NetFlow is the Wrong Way to Do Attack Surface Mapping
If your organization relies on NetFlow data for asset management, you're likely overlooking vital information to map your attack surface.
Network engineers commonly rely on listening to Internet packets to identify their organization’s assets. To communicate outside of the internal network, assets must move through choke points, like routers, switches or firewalls, that log packets with information such as the origin and destination addresses.
Network security professionals must ensure they can access everything that traverses their switches or network taps and one way they try to do that is using Netflow data. However, Netflow was never intended to find and catalogue all assets belonging to a company.
Cisco Systems introduced NetFlow for traffic sampling. It was designed to debug traffic flow and see if there were errors in network design/access control lists, and also make sure networks were functioning as designed. Relying on Netflow data to inventory your company's assets can lead to gaps in your attack surface map.
Challeneges of using Netflow data for asset management
NetFlow allows a network device to share a sampling of network traffic as it either enters or exits the device. Typically, a NetFlow setup comprises one or more aggregation systems that present the data in an analysis console for security professionals to monitor.
NetFlow provides the Transmission Control Protocol (TCP) and User Datagram Protocol (UDP), source address and port, and the destination address and port. Modern versions of NetFlow also provide information about TCP flags, but those are not useful for attack surface mapping. Let's dig into the significant challenges of using NetFlow for attack surface mapping.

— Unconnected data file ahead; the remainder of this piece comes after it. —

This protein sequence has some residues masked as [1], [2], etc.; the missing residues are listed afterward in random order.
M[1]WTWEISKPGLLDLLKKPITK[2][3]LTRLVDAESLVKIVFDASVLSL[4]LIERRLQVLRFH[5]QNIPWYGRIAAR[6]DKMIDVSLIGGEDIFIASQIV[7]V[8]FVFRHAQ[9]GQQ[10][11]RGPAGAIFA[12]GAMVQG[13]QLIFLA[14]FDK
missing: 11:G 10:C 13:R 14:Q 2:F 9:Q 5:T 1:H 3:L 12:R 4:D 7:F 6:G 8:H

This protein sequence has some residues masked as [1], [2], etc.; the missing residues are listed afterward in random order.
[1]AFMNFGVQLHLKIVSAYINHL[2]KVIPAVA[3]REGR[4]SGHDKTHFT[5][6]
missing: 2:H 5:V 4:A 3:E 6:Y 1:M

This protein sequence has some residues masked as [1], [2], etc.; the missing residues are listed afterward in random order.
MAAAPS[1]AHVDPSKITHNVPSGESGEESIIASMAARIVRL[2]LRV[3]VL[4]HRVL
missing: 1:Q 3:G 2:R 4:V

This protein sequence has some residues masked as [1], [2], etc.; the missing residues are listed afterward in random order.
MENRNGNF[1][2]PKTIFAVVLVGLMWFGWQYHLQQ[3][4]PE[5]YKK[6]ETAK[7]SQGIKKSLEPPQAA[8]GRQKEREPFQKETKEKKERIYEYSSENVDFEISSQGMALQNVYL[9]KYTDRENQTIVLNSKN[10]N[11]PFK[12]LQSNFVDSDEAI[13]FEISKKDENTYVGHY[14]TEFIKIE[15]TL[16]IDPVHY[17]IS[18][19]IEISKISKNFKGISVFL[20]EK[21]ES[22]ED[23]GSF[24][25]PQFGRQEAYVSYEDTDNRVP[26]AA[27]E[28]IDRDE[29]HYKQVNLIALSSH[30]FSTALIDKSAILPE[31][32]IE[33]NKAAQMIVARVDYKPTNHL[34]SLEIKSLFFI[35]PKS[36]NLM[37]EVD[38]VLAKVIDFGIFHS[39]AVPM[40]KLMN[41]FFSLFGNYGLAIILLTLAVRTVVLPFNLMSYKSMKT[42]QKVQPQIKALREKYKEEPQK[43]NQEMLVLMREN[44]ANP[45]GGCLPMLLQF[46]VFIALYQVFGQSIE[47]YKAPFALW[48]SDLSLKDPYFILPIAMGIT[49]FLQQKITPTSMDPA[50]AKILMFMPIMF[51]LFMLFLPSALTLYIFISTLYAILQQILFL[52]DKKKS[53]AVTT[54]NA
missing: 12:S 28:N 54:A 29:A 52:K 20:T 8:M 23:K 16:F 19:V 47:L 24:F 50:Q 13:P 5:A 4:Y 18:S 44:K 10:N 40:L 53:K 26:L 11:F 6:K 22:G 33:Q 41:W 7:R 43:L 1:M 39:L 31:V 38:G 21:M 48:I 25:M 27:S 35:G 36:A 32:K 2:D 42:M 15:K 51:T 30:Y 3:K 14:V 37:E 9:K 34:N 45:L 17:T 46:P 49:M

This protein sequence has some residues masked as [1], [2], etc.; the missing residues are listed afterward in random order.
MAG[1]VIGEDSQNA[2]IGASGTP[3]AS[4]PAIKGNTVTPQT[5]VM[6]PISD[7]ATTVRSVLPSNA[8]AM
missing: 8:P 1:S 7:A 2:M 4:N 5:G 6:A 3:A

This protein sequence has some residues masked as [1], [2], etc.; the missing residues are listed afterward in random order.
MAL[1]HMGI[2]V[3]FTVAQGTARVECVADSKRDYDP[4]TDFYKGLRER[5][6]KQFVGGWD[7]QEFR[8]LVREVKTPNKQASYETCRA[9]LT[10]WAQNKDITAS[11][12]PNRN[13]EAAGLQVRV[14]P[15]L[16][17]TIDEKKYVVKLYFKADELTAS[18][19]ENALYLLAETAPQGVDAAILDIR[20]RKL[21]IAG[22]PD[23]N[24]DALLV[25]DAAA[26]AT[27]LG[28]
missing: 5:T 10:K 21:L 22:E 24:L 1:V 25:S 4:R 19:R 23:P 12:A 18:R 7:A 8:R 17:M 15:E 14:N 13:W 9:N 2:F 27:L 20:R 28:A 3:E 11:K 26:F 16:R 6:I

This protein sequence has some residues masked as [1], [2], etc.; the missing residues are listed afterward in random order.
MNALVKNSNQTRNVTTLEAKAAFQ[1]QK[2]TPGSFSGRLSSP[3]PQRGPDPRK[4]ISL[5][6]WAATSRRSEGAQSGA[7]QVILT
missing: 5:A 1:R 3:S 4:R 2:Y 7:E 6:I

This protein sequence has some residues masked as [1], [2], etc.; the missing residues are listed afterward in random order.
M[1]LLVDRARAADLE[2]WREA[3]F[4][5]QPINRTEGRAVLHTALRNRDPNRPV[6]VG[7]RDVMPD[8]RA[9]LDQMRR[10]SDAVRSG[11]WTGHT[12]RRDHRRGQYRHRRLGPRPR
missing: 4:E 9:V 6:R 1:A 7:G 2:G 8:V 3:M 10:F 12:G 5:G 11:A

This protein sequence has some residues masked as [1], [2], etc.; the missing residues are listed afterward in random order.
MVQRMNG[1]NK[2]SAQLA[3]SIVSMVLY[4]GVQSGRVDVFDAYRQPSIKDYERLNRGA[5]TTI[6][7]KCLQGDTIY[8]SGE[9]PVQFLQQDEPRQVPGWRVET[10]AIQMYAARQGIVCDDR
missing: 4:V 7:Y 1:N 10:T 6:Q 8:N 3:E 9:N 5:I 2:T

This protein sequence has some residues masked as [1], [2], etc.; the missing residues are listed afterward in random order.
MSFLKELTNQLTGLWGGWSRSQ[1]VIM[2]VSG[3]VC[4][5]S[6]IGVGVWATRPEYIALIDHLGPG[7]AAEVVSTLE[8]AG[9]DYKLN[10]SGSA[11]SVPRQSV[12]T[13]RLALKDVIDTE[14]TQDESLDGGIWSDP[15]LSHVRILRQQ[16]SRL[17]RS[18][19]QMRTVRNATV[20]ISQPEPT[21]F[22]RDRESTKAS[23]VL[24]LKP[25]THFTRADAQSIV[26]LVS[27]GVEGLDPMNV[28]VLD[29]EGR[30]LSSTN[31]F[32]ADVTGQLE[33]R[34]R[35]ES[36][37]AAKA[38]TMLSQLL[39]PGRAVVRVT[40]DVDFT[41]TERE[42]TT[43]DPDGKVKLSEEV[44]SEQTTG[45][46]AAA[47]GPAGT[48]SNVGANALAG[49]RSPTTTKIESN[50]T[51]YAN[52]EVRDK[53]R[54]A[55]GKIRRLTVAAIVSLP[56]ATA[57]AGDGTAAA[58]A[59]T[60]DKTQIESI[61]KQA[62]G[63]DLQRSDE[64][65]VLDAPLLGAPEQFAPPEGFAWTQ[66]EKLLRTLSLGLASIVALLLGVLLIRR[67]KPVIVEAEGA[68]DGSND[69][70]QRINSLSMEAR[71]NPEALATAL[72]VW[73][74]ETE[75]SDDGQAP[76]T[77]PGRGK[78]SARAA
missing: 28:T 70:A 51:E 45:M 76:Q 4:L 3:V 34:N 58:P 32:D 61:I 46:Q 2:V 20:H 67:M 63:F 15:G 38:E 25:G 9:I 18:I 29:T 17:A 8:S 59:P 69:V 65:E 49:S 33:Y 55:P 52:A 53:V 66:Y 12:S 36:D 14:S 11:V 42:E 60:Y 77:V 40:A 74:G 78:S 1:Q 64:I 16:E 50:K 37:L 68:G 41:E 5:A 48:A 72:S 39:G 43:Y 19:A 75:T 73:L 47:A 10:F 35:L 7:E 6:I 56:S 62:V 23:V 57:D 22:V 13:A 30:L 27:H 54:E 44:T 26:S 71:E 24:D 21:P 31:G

- NetFlow cannot capture your entire inventory: NetFlow relies on a sampling of your network traffic, missing critical details. While this is by design, NetFlow is impractical to gain the broad and accurate picture of every asset needed for your attack surface map.
- NetFlow only uses IP sampling: Today, most network applications use DNS/HTTP sampling. NetFlow can only tell that two IPs are talking to one another, overlooking essential information. Specifically, it misses what is on that IP, whether it is your site, a search engine, a music streaming site, a video game or something else that has nothing to do with your company's assets.
- NetFlow is only useful while running: It's a chicken and egg scenario. NetFlow cannot find sites that you and others in your organization no longer visit. That’s a problem. For example, if your company has been around for a long time or if you acquired an older company, there are likely several assets not captured by NetFlow and they may still have exploitable vulnerabilities.
- Netflow cannot sample multiple locations: Suppose NetFlow is running in location A, but you have staff building websites in location B. In that case, there is no way for a NetFlow exporter to detect traffic from location B. Now, suppose your company has several satellite offices or a remote workforce. NetFlow will miss a significant amount of network traffic unless all traffic is sent through a set of centralized VPN concentrators, decrypted and finally sent through a router/switch that runs NetFlow.
- Netflow cannot run on a serverless or third-party API environment: With no access to a network or arrangements to access vendor networks or API environments, NetFlow is only effective at finding assets it runs over.
While useful, NetFlow requires a lot of work to set up and maintain. It's also expensive to analyze properly. If you or your vendor relies on NetFlow for attack surface mapping, you likely have significant hidden gaps in your environment.
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